Thursday, 21 October, 2021

A Reflection On Gorkhapatra


Ritu Raj Subedi


At the turn of the 20th century on May 6, 1901, Gorkhapatra, the country's first newspaper, was born. The new century was awaiting the landmark political, economic and technological transformation. Many nations had started an independence struggle and war against their colonial rulers. Then, Nepal was under the clutches of autocratic Rana rule. Most Nepalis were not aware of what was happening around the world. The notions of democracy, human rights and free press were still alien to them. So the birth of Gorkhapatra signified a historic move towards spreading consciousness, knowledge and modern ideas among the people. It was a big surprise that hereditary Rana rulers decided to establish the newspaper which could pose a threat to their iron-fisted regime. The credit goes to the reformist prime minister Dev Shumsher for the publication of Gorkhapatra that was synonymous with Nepali journalism for decades.
In 1851, first Rana prime minister Jung Bahadur had brought a hand-operated press known as Giddhe press from Europe. It was used to print mainly religious documents and government’s notices, not any newspaper or magazines but it encouraged the private sector’s entrepreneurs to set up similar printing presses in Kathmandu.
One energetic proprietor and editor named Nardev Moti Krishna Pandey established Pashupat press at Thahiti in Kathmandu. It published Nepal’s first magazine, Sudha Sagar in 1898. Three years later it also brought out the nation’s first newspaper, Gorkhapatra, under the editorship of Sharma himself. While the Giddhe press marked the advent of media technology, the Pashupat press inaugurated Nepali journalism that would leave an unerasable imprint on social and political changes of the country.

♦ Epochal Message
In retrospect, it can be surmised that Dev Shumsher might have faced daunting challenges from his regressive brothers like Chandra Shumsher when he decided to run the newspaper to inform the public about the current affairs of the state. It was a revolutionary step to operate Gorkhapatra, which was part of his broader agenda to reform politics, society, education and economy on the model of advanced nations of that time. By publishing Gorkhapatra, he delivered an epochal message to Nepali society that was languishing in a Dark Age. First, he named the paper after the Gorkha district, which was earlier a tiny but powerful state that led the unification campaign of Nepal under the brave and far-sighted King Prithvi Narayan Shah. The very name of the paper is a fitting tribute to Nepal's unifier and recognises the valour of ancestors, glorious history and patriotism of Nepalis.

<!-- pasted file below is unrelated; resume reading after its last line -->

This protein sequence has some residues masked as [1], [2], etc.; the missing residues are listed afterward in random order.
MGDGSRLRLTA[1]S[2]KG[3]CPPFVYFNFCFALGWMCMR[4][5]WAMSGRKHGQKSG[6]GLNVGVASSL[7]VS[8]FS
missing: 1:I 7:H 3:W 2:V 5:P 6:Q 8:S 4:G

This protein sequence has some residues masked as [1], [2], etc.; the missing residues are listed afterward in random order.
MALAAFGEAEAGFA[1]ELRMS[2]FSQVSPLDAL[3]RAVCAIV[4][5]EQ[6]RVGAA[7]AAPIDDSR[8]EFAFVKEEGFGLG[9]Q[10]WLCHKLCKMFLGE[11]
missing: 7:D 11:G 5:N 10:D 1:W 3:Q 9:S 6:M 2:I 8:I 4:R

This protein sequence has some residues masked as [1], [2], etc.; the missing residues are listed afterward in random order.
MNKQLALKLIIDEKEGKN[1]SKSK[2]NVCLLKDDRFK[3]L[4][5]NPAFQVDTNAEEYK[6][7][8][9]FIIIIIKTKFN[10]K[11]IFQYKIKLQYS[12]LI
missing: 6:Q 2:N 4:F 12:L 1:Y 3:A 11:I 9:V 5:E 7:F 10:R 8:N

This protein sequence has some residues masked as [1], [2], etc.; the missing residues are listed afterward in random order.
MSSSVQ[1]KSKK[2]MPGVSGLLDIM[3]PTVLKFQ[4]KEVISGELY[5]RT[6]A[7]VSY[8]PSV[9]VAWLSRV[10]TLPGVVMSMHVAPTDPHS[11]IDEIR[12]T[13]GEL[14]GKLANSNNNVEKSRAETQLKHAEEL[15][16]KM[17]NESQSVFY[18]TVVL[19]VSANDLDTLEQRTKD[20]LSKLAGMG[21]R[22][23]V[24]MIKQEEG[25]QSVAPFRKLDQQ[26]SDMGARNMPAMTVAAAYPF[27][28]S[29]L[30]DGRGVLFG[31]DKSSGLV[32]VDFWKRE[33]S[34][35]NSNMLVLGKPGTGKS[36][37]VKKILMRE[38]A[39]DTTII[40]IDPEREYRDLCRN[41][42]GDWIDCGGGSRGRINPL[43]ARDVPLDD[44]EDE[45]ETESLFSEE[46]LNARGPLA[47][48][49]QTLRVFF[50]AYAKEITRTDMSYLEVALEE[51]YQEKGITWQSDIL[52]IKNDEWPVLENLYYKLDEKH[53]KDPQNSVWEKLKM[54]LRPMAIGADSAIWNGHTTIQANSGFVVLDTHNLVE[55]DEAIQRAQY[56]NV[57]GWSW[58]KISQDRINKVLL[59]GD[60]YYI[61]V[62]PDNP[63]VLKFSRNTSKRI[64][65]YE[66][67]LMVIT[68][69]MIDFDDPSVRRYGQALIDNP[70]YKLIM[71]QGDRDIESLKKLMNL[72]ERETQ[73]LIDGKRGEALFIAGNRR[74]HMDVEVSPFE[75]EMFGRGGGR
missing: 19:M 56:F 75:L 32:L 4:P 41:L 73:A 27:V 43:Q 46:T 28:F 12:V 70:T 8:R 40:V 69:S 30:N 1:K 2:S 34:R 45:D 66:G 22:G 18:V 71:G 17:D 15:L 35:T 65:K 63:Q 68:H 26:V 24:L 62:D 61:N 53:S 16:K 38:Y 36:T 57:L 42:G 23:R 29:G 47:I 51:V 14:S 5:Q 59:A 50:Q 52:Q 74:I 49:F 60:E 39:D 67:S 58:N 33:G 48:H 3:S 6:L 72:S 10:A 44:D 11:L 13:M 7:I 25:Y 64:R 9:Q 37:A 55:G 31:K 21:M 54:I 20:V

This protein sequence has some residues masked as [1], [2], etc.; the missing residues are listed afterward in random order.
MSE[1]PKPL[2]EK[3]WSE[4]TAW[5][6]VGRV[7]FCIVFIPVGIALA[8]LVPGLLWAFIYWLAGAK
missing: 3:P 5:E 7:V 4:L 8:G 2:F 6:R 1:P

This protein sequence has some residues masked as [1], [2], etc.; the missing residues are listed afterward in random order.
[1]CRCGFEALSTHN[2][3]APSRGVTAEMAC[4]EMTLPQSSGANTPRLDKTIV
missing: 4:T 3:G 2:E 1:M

Second, Dev Shumsher wanted to propagate his liberal policies and works through Gorkhapatra. In his brief stay in power, he launched many bold steps to ameliorate the conditions of his ‘subjects’. He declared universal public primary education, built schools across the country, opened Durbar High School to the children of commoners and established a parliament. Gorkhapatra was envisaged as a vehicle of expanding consciousness so that Nepali people know about his lofty deeds.
Third, even if Gorkhapatra was not anticipated to promote democracy against the despotic regime, it played a catalytic role in raising social, literary and cultural awareness which would prepare the masses against the cruelty and excesses of Rana rulers. Literary and cultural renaissance often preceded the political upheavals to usher the nations in the era of liberty and equality.